What do I need?
You would need to supply the food, litter, bedding, toys, and food dishes. This is considered part of the donation that you are giving to Kitty and to our group. CC4C covers basic medical treatments or procedures for Kitty.
Most importantly, you need to love, pet, snuggle, and play with Kitty to develop a well socialized kitty that is ready for adoption.
What is the adoption process?
Kitty must weigh at least 2 lbs, be leukemiasee FeLVFeline Leukemia Virus, FeLV, is a retrovirus transmitted between infected cats when the transfer of saliva or nasal secretions is involved, for example when sharing a feeding dish. The infection is responsible for more deaths among cats than any other infectious disease. There are three main types of the virus and FeLV-positive cats can be infected with one, two, or all three types including: FeLV-A causes severe immunosuppression or a weakened immune system. FeLV-B causes neoplastic disease (tumors and other abnormal tissue trowths). FeLV-C is the most rare and causes severe anemia. The virus replicates in the body once infected, then spreads via the bloodstream to other parts of the body, namely the lymph nodes, bone marrow, and intestinal tissues. – Feline Leukemia Virus tested, de-flead, de-wormed, and have started vaccinations. These activities will all be coordinated with your CC4C sponsor.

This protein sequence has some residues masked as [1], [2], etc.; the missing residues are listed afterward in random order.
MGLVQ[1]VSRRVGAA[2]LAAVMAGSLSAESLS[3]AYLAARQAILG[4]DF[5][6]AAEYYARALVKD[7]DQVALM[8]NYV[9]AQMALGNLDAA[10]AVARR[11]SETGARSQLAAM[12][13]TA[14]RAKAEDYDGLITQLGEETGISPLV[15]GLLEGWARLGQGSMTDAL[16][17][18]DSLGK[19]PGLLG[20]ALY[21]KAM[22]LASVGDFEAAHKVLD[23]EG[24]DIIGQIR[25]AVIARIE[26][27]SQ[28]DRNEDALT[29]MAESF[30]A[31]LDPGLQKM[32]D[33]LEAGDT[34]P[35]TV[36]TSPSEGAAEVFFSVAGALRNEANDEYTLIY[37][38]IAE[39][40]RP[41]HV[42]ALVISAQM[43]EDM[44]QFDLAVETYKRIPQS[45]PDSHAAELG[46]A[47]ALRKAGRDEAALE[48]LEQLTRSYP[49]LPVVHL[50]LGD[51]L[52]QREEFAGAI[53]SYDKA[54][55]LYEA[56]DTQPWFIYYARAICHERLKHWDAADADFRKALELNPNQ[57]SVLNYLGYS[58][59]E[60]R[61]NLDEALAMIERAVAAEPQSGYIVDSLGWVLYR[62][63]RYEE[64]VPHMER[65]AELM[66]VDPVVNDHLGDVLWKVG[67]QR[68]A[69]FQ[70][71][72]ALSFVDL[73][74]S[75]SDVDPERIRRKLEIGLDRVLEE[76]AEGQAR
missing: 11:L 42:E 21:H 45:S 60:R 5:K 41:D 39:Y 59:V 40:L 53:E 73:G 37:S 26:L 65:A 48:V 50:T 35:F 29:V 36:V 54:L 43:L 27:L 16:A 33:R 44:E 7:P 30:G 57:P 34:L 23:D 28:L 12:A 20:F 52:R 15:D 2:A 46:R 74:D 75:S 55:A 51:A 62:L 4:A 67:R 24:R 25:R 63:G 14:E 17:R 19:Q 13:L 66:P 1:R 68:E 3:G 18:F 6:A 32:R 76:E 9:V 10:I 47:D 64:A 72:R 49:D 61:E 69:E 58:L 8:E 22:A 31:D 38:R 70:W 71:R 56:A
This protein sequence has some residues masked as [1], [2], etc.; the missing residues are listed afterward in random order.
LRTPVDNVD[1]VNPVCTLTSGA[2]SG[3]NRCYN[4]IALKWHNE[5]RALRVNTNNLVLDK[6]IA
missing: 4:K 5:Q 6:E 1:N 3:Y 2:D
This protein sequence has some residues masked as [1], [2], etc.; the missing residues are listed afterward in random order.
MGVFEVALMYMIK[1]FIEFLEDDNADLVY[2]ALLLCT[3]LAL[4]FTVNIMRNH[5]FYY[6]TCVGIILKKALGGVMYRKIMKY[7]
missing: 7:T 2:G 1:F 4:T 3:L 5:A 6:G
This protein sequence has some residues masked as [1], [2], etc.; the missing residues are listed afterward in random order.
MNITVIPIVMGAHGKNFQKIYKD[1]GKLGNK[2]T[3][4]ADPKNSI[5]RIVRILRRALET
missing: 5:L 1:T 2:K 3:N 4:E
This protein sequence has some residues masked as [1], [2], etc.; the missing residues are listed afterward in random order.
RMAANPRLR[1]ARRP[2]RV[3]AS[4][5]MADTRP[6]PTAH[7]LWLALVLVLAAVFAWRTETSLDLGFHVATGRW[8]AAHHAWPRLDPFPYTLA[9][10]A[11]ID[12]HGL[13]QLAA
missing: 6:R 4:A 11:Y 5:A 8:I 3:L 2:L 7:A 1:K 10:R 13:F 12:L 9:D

When Kitty is considered “socialized”, we ask that you regularly bring Kitty to your designated adoption site. Adoption hours are Saturdays and Sundays from 1:00 to 4:00. Kitty needs to be dropped off no later than 12:50 and picked up by 3:45. If you can come to adoptions both days, it helps Kitty be seen and increases the chances of adoption since you can share his story and personality with potential adopters.
The fostering relationship can last anywhere from a few short days to several months… and really depends on making a match between Kitty and adopter so that both will be happy. We ask that you keep Kitty until he is adopted. CC4C does not have a shelter or a facility, so we are very dependent on fosters like you keeping Kitty until his new forever home is found.